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When I was in graduate school several years ago, I spent my summers getting paid to help Asian American kids seem less Asian. I was a freelance tutor helping high school students prepare for college admissions, while living only a few miles from the heavily Chinese and Chinese American neighborhood of Flushing in Queens. For my first gig, on a sweltering summer afternoon, I made my way to a cramped apartment where my teenage client told me what she needed: for me to read over her college applications and make sure she didn’t seem too Asian.
I remember laughing over the death rattle of a geriatric air-conditioning unit; I assumed she was making a joke.
But she pressed on straight faced. Good colleges don’t want to let in Asians, she felt, because they already had too many — and if she seemed too Asian, she wouldn’t get in. She rattled off a list of Asian and Asian American friends from her church with stellar extracurriculars and sterling test scores who she said had been rejected from even their safety schools.
Nearly every college admissions tutoring job I took over the next few years would come with a version of the same behest. The Chinese and Korean kids wanted to know how to make their application materials seem less Chinese or Korean. The rich white kids wanted to know ways to seem less rich and less white. The Black kids wanted to make sure they came across as Black enough. Ditto for the Latino and Middle Eastern kids.
Seemingly everyone I interacted with as a tutor — white or brown, rich or poor, student or parent — believed that getting into an elite college required what I came to call racial gamification. For these students, the college admissions process had been reduced to performance art, in which they were tasked with either minimizing or maximizing their identity in exchange for the reward of a proverbial thick envelope from their dream school. It was a game I was soon compelled to play myself: A few years later, as a Black Ph.D. candidate in search of my first gig as a professor, I agonized over how — and whether — to talk about my race in ways that would mark me as a possible diversity hire. It felt like cheating to check the box and like self-sabotage not to.
Be it for an acceptance letter or a tenure-track professorship, the incentives at elite universities encourage and reward racial gamification. This will only get worse now that the Supreme Court has rejected affirmative action in college admissions. The rise of affirmative action produced, inadvertently, a culture of racial gamification by encouraging so many students and their parents to think about the ways race could boost or complicate their chances of admission; the end of affirmative action, in turn, will just exacerbate things by causing students and parents to get even more creative.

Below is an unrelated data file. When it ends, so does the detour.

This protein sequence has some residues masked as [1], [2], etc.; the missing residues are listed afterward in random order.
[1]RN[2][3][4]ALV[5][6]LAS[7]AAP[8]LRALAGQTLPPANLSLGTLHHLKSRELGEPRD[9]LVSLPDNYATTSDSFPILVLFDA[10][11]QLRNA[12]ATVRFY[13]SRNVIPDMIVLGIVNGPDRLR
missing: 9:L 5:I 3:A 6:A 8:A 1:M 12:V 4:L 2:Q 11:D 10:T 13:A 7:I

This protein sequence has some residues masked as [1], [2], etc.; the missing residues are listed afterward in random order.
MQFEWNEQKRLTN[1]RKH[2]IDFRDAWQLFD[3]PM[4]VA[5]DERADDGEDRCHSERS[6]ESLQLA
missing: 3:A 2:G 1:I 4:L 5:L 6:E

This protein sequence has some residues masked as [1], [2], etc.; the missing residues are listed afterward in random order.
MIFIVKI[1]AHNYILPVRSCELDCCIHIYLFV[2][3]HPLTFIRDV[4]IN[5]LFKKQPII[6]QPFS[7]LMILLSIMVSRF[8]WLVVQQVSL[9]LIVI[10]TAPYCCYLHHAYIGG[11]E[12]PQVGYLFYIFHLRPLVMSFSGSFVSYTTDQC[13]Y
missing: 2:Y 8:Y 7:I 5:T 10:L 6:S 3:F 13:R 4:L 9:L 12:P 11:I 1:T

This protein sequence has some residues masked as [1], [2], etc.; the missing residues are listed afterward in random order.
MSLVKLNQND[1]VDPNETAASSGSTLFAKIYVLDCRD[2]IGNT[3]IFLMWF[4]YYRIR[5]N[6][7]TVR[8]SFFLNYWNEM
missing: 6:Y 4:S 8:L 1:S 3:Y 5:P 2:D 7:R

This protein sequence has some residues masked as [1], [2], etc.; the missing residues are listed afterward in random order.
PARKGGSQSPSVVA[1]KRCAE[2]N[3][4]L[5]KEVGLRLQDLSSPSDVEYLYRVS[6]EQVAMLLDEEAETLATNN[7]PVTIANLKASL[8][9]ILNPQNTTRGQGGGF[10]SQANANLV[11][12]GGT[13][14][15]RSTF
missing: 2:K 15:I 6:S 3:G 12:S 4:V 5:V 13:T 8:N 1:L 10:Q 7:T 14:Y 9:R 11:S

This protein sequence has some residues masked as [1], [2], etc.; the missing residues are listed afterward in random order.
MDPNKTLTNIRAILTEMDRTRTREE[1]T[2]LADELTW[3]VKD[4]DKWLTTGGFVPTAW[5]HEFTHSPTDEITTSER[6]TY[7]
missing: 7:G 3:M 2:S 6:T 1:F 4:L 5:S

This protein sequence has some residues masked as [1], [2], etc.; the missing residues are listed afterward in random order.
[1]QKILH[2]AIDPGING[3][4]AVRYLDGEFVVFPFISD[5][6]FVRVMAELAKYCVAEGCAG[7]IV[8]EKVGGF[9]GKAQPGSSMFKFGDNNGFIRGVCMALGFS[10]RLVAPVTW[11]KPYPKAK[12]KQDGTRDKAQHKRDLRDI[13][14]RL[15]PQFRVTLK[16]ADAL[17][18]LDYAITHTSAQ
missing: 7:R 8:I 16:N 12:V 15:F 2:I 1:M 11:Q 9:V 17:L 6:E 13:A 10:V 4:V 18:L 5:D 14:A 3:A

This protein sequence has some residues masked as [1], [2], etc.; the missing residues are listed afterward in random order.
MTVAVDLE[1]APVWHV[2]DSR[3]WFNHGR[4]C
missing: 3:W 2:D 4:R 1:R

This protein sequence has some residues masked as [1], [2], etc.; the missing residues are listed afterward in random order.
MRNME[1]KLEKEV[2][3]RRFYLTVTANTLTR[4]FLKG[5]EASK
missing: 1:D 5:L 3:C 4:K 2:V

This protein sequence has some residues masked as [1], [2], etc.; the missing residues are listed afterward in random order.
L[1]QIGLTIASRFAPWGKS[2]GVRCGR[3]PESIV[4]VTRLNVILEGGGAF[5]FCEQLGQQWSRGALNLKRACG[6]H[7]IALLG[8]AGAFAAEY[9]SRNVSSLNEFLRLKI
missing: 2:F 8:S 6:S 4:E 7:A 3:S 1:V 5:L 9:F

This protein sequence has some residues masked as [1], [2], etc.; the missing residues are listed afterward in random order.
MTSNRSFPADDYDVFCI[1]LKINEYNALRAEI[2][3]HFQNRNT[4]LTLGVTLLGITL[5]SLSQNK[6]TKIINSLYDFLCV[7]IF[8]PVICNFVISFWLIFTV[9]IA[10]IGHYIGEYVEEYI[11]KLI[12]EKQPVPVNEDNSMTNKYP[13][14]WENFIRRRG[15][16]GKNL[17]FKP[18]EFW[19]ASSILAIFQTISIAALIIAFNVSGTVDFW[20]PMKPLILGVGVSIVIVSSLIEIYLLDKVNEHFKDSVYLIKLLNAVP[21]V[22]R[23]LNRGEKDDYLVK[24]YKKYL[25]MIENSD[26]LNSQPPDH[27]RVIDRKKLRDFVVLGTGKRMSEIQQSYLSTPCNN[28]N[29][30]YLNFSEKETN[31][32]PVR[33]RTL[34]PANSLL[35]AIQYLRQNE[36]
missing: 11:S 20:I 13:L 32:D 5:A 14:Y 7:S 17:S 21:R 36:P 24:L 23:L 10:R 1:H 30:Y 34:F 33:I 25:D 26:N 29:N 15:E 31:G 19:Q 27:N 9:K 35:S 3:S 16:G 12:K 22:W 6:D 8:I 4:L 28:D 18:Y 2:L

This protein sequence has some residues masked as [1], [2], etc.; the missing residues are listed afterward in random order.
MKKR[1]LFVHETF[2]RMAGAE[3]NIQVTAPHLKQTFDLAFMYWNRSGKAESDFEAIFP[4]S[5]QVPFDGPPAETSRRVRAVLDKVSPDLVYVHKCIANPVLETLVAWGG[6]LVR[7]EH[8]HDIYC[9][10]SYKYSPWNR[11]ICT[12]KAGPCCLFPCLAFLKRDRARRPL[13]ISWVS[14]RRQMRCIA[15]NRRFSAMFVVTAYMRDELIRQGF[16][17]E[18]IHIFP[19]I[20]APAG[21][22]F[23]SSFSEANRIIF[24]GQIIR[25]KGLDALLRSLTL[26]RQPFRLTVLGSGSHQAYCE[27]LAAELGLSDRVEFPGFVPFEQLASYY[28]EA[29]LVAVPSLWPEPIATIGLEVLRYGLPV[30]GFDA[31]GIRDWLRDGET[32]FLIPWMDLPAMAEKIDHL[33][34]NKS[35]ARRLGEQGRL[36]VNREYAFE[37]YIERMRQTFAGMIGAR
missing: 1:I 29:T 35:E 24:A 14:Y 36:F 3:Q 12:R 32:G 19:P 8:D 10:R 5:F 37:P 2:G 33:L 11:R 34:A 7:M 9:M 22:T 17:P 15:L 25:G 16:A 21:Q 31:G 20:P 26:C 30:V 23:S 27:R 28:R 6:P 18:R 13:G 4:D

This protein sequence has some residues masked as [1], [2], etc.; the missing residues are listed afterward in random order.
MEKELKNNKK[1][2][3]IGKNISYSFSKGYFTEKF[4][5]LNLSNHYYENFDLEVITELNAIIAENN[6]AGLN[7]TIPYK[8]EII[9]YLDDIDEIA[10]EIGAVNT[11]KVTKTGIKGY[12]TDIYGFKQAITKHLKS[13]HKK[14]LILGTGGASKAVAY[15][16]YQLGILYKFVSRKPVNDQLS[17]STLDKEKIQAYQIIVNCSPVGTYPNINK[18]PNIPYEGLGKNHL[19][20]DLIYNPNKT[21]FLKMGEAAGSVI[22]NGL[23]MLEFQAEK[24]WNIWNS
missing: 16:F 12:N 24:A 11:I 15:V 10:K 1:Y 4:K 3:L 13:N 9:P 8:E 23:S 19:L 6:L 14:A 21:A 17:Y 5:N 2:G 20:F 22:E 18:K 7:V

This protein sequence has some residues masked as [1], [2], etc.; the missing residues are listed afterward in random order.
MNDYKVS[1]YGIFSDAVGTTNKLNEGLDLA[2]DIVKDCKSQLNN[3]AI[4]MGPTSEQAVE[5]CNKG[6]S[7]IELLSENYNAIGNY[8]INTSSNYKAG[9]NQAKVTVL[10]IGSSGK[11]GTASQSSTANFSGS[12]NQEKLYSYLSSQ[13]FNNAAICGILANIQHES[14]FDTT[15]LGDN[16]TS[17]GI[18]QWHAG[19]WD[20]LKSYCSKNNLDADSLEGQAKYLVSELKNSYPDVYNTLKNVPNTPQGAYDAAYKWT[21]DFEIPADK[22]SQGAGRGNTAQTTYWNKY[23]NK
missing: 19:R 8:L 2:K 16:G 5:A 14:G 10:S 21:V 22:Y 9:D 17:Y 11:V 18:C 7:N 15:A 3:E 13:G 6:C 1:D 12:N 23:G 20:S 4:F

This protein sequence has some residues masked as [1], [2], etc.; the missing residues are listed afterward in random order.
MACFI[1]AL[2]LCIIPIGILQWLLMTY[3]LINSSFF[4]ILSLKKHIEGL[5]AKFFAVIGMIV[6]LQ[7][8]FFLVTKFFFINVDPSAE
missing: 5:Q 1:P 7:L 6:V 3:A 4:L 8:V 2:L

Let me be clear that I am not an opponent of affirmative action. I don’t think I would have gotten into Haverford College as an undergraduate if it had not been for affirmative action, and the same is probably true of my Ph.D. program at New York University and the professorship I now hold at Bates College. I believe that affirmative action works, that it is necessary to redress the historical evils of chattel slavery and its myriad afterlives and, above all, that it is a crucial counterbalance against the prevailing system of de facto white affirmative action that rewards many academically mediocre (and wealthier) students for having legacy parents or for being good at rowing a boat.
Yet I also believe that affirmative action — though necessary — has inadvertently helped create a warped and race-obsessed American university culture. Before students ever step foot on a rolling green, they are encouraged to see racial identity as the most salient aspect of their personhood, inextricable from their value and merit.
Many prestigious institutions have themselves racially gamified the admissions process, finding ways to maximize diversity without making dents in their endowments. For example, some colleges and universities boost diversity statistics on the cheap by accepting minority students who can pay full freight. And even purportedly need-blind institutions seem to have a remarkable track record of recruiting minority students who don’t need financial aid. (By some estimates, over 70 percent of Harvard’s Black, Latino and Native American students have college-educated parents with incomes above the national median.)